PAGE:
Myself and a client have been playing around with a new technique that we are calling port mining. In this approach, we use HoneyPoint Security Server and HoneyPoints deployed in key locations to mess with worms, scans and tools.
The process is very very basic. We basically configure a simple HoneyPoint so that instead of sending the various text files it usually sends down the connection it sends a large binary file like an MP3, ISO or other binary data. Then we deploy the HoneyPoint and have it listen on a port for incoming traffic.
When the HoneyPoint gets a completed TCP connection, it immediately shoves the binary content down the pipe. It then waits for a response and sends either the same file again or another file. Very basic, right? Yes, indeed. However, we have seen three effects from this process:
1. In many cases, the file transfer of the first huge file completes and the connection dies with a timeout. In our lab testing, this was due to the unexpected input size and content of the data sent from the HoneyPoint, which has caused multiple forms of tools and malware to simply crash.
2. In other cases, we have seen the file transfer complete and the tool or malware respond only to get the file again down the pipe. We have watched this process act like a LaBrea scenario where the tool, scan or malware is significantly slowed by the data (of course, we are also using a lot of our own bandwidth) and in some cases we were able to cause the MS08-067 scans we were seeing to wait up to 50 mins for each 8 MB MP3 we sent and do this hundreds of times! Effectively, we slowed down that system from further scans while it kept playing with our HoneyPoint.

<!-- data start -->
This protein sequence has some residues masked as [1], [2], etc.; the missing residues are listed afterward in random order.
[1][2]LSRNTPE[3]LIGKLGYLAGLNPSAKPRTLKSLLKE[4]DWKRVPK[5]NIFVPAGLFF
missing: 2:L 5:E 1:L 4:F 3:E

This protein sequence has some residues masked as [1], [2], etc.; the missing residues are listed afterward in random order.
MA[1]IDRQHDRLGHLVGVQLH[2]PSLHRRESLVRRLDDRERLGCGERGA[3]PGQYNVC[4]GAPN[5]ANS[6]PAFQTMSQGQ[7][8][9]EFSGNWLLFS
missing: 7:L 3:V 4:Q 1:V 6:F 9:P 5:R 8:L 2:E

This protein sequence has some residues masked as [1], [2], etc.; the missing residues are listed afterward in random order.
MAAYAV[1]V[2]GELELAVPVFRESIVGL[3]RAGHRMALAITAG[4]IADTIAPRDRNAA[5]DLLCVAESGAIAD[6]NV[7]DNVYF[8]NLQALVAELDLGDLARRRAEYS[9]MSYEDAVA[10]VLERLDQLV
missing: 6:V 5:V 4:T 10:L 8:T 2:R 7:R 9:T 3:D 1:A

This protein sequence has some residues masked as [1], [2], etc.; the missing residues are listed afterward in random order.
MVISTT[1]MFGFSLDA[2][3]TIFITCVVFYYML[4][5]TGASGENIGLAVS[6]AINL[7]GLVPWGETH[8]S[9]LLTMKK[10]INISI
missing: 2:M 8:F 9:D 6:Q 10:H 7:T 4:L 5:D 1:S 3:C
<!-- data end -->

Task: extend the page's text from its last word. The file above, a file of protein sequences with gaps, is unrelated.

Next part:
3. In very few cases, we see the connection terminate upon partial sending of the binary data. In about half of these cases, the connection terminates properly (so likely we had no effect) but in the other half, we see odd disconnections (unknown, but possible crash of the malware). In the lab, we have seen this happen with a few tools due to unexpected inputs causing exceptions in the code.
Now, it should be said, that we are just “playing” with this approach. We are not sure how or if this will be beneficial to anyone, but it was a fun idea to mess with scanners and such in such an easy way. Give it a try and let us know what you think!
PS – Extra points (and fun) can be had for finding the worst MP3 of the most horrible songs that have the largest effective use as a port mine defensive component. So, bust out your one hit wonders MP3 collection and see how your milage varies. 🙂